EE Cycleworks Update: Cranks and Brakes
Many of us have been anxiously waiting for the new EE Crank from EE Cycleworks to be released. We’ve been covering the development since our first impressions during the crank shootout. Also, many of us know that it’s getting hard if not impossible to track down a set of the EE Brakes. This is why I’m happy Craig took some time out of his busy day to sit down and answer a few questions with what’s going on behind the scenes at EE Cycleworks. First I’d just like to say that when the EE cranks get released and when the updated brakes come into stock we will let you know! Don’t worry, we’re not going to let the big news fall adrift.
Fairwheel Bikes: First Craig, thanks for taking the time to talk to me about what’s going on with EE Cycleworks. Let’s start off with the brakes. We understand that the brake is going to be undergoing some changes in manufacturing process as well as some design tweaks. Most notably parts are moving to a forged process. What’s the benefits to this?
EE Cycleworks: Overall, everything is staying pretty much the same for the 2011 eebrake (as compared to 2010 when almost every part was changed). Functionally its the same, weight is the same. Moving into forgings for the main parts of the brake started with the goal to stabilize and shorten the manufacturing process. As I try to grow to meet demand, I wanted to be able to produce parts more quickly with increased quantities. Making people wait for brakes in not fun for me or anybody else. In addition to that, there are some strength advantages and some shape capabilities that forging can do and CNC can’t. For example the pad holder has been tuned to hold the pads a bit more positively while maintaining the quick pad change feature. The subtle pad holder changes were enabled by the forging process.
Fairwheel Bikes: How will the forging effect colored brakes and consistency?
EE Cycleworks: Colors are black and silver as usual with black being the overall winner and most popular. The finish will remain anodized, with the surface finish will be more satin. The hard CNC corners, machine marks and edges will be gone in favor of rounded corners and smoother overall shapes. Custom colors are a question mark for me as it is expensive for the customer and still a money looser for me. I have done it to now as a favor for the guys that really dig the custom stuff. As I grow, this will be even more of a challenge. We will see.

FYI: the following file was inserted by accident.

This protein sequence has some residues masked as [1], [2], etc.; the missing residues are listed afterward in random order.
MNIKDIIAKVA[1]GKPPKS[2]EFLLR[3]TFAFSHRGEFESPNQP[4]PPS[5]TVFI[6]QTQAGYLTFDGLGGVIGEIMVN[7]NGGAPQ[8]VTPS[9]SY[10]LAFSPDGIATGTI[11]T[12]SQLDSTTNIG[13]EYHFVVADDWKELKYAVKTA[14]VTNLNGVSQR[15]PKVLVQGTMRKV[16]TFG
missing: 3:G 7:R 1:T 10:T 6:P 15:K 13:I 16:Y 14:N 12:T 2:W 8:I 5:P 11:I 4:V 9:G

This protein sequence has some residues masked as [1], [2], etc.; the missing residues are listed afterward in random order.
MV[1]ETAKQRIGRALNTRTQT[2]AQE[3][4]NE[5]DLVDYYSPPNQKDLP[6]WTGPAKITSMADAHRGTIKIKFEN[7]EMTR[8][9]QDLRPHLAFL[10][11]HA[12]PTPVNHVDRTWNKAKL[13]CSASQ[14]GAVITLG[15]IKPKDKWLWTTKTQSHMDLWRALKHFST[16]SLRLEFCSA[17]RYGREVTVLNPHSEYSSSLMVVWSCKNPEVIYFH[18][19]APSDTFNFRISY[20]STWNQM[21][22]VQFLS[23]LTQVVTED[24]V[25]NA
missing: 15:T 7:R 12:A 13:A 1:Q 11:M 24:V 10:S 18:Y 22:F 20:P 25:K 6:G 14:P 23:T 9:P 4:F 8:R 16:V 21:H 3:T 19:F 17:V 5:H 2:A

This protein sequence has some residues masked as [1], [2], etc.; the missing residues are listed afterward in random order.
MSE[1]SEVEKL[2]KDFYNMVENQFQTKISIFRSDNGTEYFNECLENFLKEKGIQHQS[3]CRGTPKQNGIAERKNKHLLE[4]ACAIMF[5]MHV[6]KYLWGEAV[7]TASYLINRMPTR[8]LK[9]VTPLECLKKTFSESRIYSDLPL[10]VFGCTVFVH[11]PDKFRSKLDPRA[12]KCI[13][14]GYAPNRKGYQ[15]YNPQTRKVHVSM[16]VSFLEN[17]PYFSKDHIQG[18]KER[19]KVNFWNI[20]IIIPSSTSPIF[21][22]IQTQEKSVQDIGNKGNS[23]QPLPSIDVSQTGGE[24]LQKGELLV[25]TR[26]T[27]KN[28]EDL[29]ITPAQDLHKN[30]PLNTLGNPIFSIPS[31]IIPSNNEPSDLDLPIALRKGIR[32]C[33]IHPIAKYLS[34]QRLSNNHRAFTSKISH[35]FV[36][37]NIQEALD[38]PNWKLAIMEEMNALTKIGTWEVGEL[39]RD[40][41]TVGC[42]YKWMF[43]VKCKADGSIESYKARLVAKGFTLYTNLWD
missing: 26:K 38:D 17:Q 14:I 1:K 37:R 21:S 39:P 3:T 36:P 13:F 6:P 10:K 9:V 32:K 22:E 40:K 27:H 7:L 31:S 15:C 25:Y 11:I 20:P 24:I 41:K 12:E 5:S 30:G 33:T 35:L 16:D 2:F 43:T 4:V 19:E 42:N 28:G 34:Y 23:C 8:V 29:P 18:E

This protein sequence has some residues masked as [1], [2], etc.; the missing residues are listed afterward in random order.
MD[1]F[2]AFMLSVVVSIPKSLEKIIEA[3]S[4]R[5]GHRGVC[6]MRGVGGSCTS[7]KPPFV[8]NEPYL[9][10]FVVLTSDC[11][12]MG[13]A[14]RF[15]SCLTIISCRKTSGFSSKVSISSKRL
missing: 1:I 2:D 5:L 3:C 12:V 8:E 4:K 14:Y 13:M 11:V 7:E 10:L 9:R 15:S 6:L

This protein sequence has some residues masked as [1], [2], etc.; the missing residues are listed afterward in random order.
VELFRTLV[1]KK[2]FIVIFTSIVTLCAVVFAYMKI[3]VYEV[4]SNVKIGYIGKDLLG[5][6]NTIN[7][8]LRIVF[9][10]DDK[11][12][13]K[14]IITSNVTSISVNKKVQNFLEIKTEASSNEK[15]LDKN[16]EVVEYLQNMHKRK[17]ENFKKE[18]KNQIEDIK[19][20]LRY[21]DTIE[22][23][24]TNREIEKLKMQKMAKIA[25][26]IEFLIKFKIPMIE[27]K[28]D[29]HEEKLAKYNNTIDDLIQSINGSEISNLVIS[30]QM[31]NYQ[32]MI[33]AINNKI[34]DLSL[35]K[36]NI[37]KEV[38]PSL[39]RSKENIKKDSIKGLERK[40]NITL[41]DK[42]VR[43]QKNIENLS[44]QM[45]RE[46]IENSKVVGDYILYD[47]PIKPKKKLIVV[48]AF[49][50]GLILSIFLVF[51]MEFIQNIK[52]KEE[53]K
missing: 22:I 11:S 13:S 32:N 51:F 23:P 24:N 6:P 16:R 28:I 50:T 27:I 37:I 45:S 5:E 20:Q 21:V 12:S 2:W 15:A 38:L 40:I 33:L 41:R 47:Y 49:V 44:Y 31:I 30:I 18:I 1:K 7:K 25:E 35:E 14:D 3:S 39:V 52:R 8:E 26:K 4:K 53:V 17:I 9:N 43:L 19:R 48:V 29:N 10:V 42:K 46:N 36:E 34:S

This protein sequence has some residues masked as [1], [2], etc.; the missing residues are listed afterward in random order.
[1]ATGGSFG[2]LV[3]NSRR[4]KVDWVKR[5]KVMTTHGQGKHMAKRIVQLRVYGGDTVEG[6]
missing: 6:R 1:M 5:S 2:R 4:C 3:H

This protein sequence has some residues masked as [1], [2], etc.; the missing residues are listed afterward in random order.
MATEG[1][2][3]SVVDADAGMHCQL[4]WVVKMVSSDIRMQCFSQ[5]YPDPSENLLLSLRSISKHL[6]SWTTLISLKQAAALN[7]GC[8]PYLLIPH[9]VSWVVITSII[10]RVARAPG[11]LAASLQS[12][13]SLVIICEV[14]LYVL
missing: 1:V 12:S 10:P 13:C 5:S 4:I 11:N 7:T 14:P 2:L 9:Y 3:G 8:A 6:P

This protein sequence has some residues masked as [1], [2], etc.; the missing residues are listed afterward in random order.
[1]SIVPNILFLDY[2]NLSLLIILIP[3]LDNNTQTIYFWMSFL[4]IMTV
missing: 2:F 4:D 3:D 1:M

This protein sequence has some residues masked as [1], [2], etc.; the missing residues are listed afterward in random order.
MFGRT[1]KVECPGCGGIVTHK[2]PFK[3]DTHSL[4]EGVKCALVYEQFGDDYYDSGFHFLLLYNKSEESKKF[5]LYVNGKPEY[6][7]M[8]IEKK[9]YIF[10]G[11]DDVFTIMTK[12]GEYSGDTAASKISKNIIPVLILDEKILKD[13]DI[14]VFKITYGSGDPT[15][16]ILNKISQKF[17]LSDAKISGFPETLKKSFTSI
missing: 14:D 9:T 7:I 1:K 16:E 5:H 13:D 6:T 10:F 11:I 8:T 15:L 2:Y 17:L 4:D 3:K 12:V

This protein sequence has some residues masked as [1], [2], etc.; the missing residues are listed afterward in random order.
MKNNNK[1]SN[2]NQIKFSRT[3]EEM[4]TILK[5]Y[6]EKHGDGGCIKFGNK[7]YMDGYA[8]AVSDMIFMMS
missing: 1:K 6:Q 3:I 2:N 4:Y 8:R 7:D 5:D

Fairwheel Bikes: Also, in a previous redesign, the brakes were set up to run better with wider rims. What width rims are you testing up to and how far out do you think you can push the brakes? Will any of this change with the new design?
EE Cycleworks: EE Brake geometry relative to rim width is unchanged for 2011. I have not done a lot of testing of all the wide rims out there. So far I have not heard of rims being too wide the for ee yet. If they keep getting wider (which I think is a good thing), at some point, I may have to make some more adjustments. At this point, I think I work pretty well on whats out there.
Fairwheel Bikes: Any difference in weight from the previous model?
EE Cycleworks: No, maybe a gram or 2 one way or the other.
Fairwheel Bikes: Onto the long awaited cranks. We’ve covered the cranks before, so let’s start by checking in on the changes. One of the important changes in the crank was your usage of a larger, 170mm BCD, on the outer ring, are you still planning on using this?
EE Cycleworks: “Long awaited” is an understatement. If you told me I was going to be still trying to get the cranks out now (2011), I would have told you that you are nuts. It has been a way too long road, but I am still at it. Some time I wonder if I have gone totally crazy. Bolt circles: Yes I am using 170 for the big ring. This set can handle 48 teeth to 53+….so compact to standard on the same spider ….no compromise. (I’m not wild about 53+/- rings on 110 BCD…not great in lateral stiffeness.)
Fairwheel Bikes: With this in mind is doing a compact and standard inner bolt diameter is this still the plan?
EE Cylceworks: You bet.
Fairwheel Bikes: Last we talked to you there was mention of a BB30 standard crank. Are you planning on releasing a BB30 as part of the initial offering?
EE Cycleworks: Axle is 35mm/30mm+ currently and it fits in an Eng. BB. I’m am currently developing bearing/cups as an option the will be compatible with BB30 and PF30. Ultimately, I plan to offer a eecrank that takes full advantage of the larger bore BB shells (New ground up design).
Fairwheel Bikes: Let’s rattle off a few of the details on the cranks, what’s the projected weight and price?
EE Cycleworks: Weight: All in (crank, BB, rings, bolts everything) 630 to 650 grams. Price: High hundreds (all in as well).
Fairwheel Bikes: Also, what colors and length are you offering it in?
EE Cycleworks: Black, silver. 170, 172.5 and 175.
Fairwheel Bikes: It sounds like right now you are happy with the design and looking to make sure the manufacturing is 100% what you expect for your crank. In the spirit of everyone wondering “when” how’s this coming along?
EE Cycleworks: Right now things seem to be going very well. Sometimes, I think getting this crank out is tougher than catching Osama, but I am encouraged right now and hopeful for later this year 🙂
I’d like to again thank Craig for taking time out of his day to talk to me. We’ve posted a photo of the EE cranks above and that is the newest version. As I understand it the crank will not be changing aesthetically at this point. Changes, if any, that Craig will be making are internal. You can see our previous interview with Craig about EE Cycleworks for more photos spanning from Craig’s work as an architect to piles of prototype cranks.